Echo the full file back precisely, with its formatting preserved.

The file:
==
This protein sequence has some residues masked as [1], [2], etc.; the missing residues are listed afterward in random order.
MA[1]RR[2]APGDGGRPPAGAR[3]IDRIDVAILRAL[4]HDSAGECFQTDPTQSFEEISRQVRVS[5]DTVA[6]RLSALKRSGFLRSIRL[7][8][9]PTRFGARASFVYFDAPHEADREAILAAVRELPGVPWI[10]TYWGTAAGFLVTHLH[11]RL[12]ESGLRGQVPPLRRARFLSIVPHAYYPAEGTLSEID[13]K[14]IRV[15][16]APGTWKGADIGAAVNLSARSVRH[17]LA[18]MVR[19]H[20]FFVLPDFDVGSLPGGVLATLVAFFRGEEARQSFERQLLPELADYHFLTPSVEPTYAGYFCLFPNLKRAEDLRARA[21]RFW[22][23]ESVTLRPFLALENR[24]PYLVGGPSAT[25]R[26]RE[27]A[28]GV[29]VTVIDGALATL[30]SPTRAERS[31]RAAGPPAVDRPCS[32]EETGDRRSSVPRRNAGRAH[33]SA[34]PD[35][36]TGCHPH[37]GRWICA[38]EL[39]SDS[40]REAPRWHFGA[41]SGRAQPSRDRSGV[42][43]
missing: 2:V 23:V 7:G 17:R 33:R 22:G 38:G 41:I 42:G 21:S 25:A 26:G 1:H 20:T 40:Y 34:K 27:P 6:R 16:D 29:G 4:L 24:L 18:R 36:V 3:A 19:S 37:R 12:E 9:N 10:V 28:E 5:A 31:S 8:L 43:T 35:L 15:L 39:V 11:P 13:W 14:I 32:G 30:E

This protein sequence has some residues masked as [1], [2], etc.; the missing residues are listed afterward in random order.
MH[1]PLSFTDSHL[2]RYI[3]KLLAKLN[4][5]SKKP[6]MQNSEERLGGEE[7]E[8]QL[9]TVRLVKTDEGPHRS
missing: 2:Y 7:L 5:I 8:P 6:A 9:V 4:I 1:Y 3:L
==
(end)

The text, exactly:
This protein sequence has some residues masked as [1], [2], etc.; the missing residues are listed afterward in random order.
MA[1]RR[2]APGDGGRPPAGAR[3]IDRIDVAILRAL[4]HDSAGECFQTDPTQSFEEISRQVRVS[5]DTVA[6]RLSALKRSGFLRSIRL[7][8][9]PTRFGARASFVYFDAPHEADREAILAAVRELPGVPWI[10]TYWGTAAGFLVTHLH[11]RL[12]ESGLRGQVPPLRRARFLSIVPHAYYPAEGTLSEID[13]K[14]IRV[15][16]APGTWKGADIGAAVNLSARSVRH[17]LA[18]MVR[19]H[20]FFVLPDFDVGSLPGGVLATLVAFFRGEEARQSFERQLLPELADYHFLTPSVEPTYAGYFCLFPNLKRAEDLRARA[21]RFW[22][23]ESVTLRPFLALENR[24]PYLVGGPSAT[25]R[26]RE[27]A[28]GV[29]VTVIDGALATL[30]SPTRAERS[31]RAAGPPAVDRPCS[32]EETGDRRSSVPRRNAGRAH[33]SA[34]PD[35][36]TGCHPH[37]GRWICA[38]EL[39]SDS[40]REAPRWHFGA[41]SGRAQPSRDRSGV[42][43]
missing: 2:V 23:V 7:G 17:R 33:R 22:G 38:G 41:I 42:G 21:S 25:A 26:G 1:H 20:T 40:Y 34:K 27:P 6:R 16:D 29:G 4:L 24:L 18:R 36:V 3:A 19:S 37:R 12:E 9:N 10:V 28:E 5:A 31:S 8:L 43:T 35:L 15:L 39:V 11:P 13:W 14:I 32:G 30:E

This protein sequence has some residues masked as [1], [2], etc.; the missing residues are listed afterward in random order.
MH[1]PLSFTDSHL[2]RYI[3]KLLAKLN[4][5]SKKP[6]MQNSEERLGGEE[7]E[8]QL[9]TVRLVKTDEGPHRS
missing: 2:Y 7:L 5:I 8:P 6:A 9:V 4:I 1:Y 3:L